Five-step project methodology


Define requirements. Our clients define the high-level functional business requirements to outline the project scope. This step defines the user, functional and system requirements, transaction workflow, usability requirements, performance metrics and other objectives as defined by our client.

Design specification. We then take the business model defined by the client to design a technical solution around those requirements, including client inputs, such as:

Presentation Design: User interface, navigation flow, wireframes, page layout and constraints defined, etc.

Business Design: Back-office integration, business metrics to target, business rules to follow.

Infrastructure Design: Overall topology solution will be asked to perform in (h/w, s/w, network).

Project Plan. We dissect a project into milestones, modules and tasks, which are further refined into categories of difficulty and assigned a weighted time estimate. Tasks are grouped together to form a module with an expected start and end date with one or more modules making up a milestone. Milestones are released periodically as miniature software projects. By breaking a project into small manageable milestone, we are able to reduce overall project risks.


Build process. We begin to develop source code based on the technical design documentation followed by business and presentation code, which is then unit-tested locally and then migrated to the quality assurance or staging server for testing by our client. During this phase, internal code reviews are conducted to validate that best practices were followed, using Eclipse IDE development tools to speed up the process. A combination of open source, vendor and NetSphere Strategies tools are used to generate system builds for test and production.

Configuration Management. Imbedded within this step is version and change control.

Version Control. To track and manage source code to create a production release, we use CVS, Subversion (open source) and Rational ClearCase (IBM) tools.

Change Control. Imbedded within this step are project plan changes, which are initiated via a change order request process.

Deploy. During each milestone of the project, code is migrated from the development to the quality-assurance/staging environment for comprehensive testing.

Documentation. This is an ongoing effort throughout the software development life cycle process. Upon request and within a few weeks from the launch date, documentation is presented to our client, which documents custom code, configuration changes and the application topology.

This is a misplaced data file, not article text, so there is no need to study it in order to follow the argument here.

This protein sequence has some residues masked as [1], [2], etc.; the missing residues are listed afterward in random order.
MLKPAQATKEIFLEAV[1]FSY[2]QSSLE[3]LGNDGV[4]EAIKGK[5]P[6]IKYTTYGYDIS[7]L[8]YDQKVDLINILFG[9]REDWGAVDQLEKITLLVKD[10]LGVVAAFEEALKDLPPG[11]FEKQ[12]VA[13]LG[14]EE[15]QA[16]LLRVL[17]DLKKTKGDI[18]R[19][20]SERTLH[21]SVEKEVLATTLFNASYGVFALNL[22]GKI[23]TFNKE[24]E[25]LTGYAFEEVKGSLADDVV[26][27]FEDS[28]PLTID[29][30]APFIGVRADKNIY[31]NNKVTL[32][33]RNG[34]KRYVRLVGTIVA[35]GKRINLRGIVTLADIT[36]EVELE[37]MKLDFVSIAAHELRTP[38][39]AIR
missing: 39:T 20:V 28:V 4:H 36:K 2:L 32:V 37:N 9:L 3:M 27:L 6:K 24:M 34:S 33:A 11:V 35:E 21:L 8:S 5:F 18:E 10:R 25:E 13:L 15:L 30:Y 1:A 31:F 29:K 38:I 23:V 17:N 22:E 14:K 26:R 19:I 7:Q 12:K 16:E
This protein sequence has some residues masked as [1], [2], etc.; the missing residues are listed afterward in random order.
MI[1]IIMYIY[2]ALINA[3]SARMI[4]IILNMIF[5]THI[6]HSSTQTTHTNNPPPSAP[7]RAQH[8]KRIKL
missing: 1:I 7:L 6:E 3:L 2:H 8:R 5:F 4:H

The team at NetSphere Strategies is responsible for unit testing within our development environment using open source and internal test tools. When milestones in the project plan have been completed in the development environment, we will migrate the code and data from development to a quality-assurance environment. Then, our client will allocate resources and execution of the test plan for final pass/fail validation of the entire test suite, including overall system, integration, stress, user interface and UAT.

To accommodate the testing of new features and functionality, there are weekly development-to-quality assurance deployments where our client will notify us of uncovered bugs for defect resolution. Once the test plan has passed, we will deploy the fully tested solution into production.


To facilitate consistent communication between all parties, we use a default agenda for weekly project status meetings. The basic highlights discussed during these meetings includes: (1) what was accomplished from the previous status meeting; (2) what is expected to be accomplished before the next meeting; (3) what is holding up progress on any particular phase; (4) project plan summary: track actual hours/costs against the plan, percentage of project completed, are we still on time and budget; if not, what is the new timeframe and dollar estimate (in the case of approved change order requests).

With the help of standard tools, such as project plans, project milestones, weekly status meetings, timesheets and web-based collaboration tools, we centrally store project documents and facilitate project collaboration to keep our clients informed on the project’s status.


During the course of an engagement, we provide informal mentoring opportunities to our clients. Typically, mentoring sessions are accomplished at the end of a weekly status meeting as a Q&A exchange or periodically throughout the project as long as these Q&A exchanges don’t negatively impact the project deadlines. We view these opportunities as a learning mechanism to pass on knowledge and transfer skills to our clients.

Through past experiences, we have discovered that the best results occur if our clients’ personnel are utilized throughout the project as opposed to waiting until the project comes to a close. This is especially true when there is much information to schedule into a limited time frame of a few days.